10 Things You Don't Know About Bitcoin But Should

by: Mike Burns

1. It's a purely digital currency, backed by nothing.

Bitcoin is backed only by the faith of thousands, and growing, online devotees. There are not even shiny but low value coins or colorful papers to show your ownership of this currency. There is merely an account in a computer ledger. It has no backing, no promise to redeem it for so many grams of gold or bushels of wheat. Bitcoin articles like to say how this currency is not a fiat currency. But since it lacks any real backing, in this way it looks just like the U.S. dollar.

2. It's decentralized.

Bitcoin is decentralized in that each coin is listed on thousands of servers all over the world. If there is a discrepancy then the servers vote on which is the real coin. Your ownership is demonstrated by public key encryption, where only you have the password that unlocks and is able to use a given coin.

As a computer ledger it is easy to move it across borders. Try that with a suitcase of greenbacks or gold coins. You just need to remember your password and you have access to the account, much like a Swiss bank account from days of yore. But with Bitcoin you can access your account from anywhere in the world, from the privacy of your den.

Since it does not depend on the "full faith and credit" of central bankers like Ben Bernanke, the devotees believe that it will preserve its value. Indeed every paper currency that has ever existed eventually went to zero, or very nearly so. The U.S. dollar has lost 95% of its purchasing power in 100 years. Most other paper currencies have done much worse over this time period.

So you can choose to trade your faith in central bankers for your faith in a computer algorithm and founders not to inflate your value away. Since central bankers have always eventually failed to protect value, maybe it is worthwhile to trade the devil you know for the devil you don't.

3. There is a maximum of 21 million Bitcoins.

This cap can be seen as either an opportunity or a liability. The permanent scarcity (unlike dollars which are created by the billions every week), helps to insure that the value will not be inflated away. However the small number puts a severe restriction on using it for a real world currency.

But of course the cap on the supply of Bitcoins could be changed. If the founders stick to this promise then indeed the scarcity might make these a better long-term store of wealth than any of the world's reserve currencies: dollars, euros, GB pounds or Swiss francs. Greed has tempted many men. Do we know if these founders are immune?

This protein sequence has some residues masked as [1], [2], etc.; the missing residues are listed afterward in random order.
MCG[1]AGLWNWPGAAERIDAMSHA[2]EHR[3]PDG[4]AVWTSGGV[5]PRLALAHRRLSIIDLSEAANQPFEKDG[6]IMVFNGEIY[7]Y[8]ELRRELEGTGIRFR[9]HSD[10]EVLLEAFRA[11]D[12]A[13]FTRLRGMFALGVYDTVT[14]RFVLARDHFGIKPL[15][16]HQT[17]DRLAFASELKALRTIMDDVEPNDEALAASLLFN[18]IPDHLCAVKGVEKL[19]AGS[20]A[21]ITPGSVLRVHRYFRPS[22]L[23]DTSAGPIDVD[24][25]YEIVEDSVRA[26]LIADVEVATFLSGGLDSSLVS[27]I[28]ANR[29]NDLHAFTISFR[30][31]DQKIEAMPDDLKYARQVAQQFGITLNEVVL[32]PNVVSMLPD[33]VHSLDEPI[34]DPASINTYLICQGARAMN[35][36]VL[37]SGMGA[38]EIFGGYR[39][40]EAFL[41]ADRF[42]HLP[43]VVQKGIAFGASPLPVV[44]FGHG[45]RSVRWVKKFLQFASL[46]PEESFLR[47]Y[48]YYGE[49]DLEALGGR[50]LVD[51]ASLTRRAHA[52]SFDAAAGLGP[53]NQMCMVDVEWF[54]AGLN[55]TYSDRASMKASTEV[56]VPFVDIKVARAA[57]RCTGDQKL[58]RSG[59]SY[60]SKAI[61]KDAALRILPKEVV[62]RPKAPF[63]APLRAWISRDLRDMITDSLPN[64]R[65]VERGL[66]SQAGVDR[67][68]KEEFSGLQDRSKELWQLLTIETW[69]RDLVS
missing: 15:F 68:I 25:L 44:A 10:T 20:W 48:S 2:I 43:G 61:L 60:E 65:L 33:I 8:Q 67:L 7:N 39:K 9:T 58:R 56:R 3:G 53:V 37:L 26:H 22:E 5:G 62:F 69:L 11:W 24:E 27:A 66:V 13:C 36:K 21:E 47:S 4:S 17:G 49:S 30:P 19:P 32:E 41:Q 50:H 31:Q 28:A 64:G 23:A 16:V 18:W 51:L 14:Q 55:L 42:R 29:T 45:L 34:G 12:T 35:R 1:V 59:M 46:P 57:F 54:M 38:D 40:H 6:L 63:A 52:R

4. Based on a computer algorithm.

Bitcoins are "mined" by using a computer to solve a very long and difficult mathematical problem, closely related to decrypting a secret text file. Usually many people pool their computers and resources because it takes so long to solve a problem and get the reward, currently a block of around 30 Bitcoins. The algorithm works to solve a problem using the brute-force method (i.e. guessing trillions upon trillions of possible combinations until finally the virtual safe is unlocked.)

Over time computers become faster so that the Bitcoin system requires longer and longer problems to be solved, and pays fewer coins. The system is set up such that all of the possible Bitcoins (21 million, see above) will finally be in circulation in about the year 2140, over a hundred years in the future.

5. The algorithm seems to be secure, but it got hacked once before.

Bitcoin (or more precisely mtgox.com, where most Bitcoins are traded) got hacked back in June, 2011. Overnight the value fell from $17.50 to mere pennies. You would have lost nearly all of your money had you invested and sold at the inopportune time. Defenders correctly point out that all of the bogus trades were rolled back and the hack was quickly fixed. But could it be hacked again? Really, this is unknown. It seems like not, since a lot of the world's cryptographic brains have tried to hack it and failed. Perhaps the NSA can break this encryption scheme, but they're not saying and we don't know. In the mathematical journals, it has not been proved if a hack exists, but those same brains have failed to prove that a hack does not exist. This is one red flag but perhaps not a deal-breaker. Given that many smart people have tried to break this type of encryption and failed, we can feel somewhat secure that it will not be broken any time soon.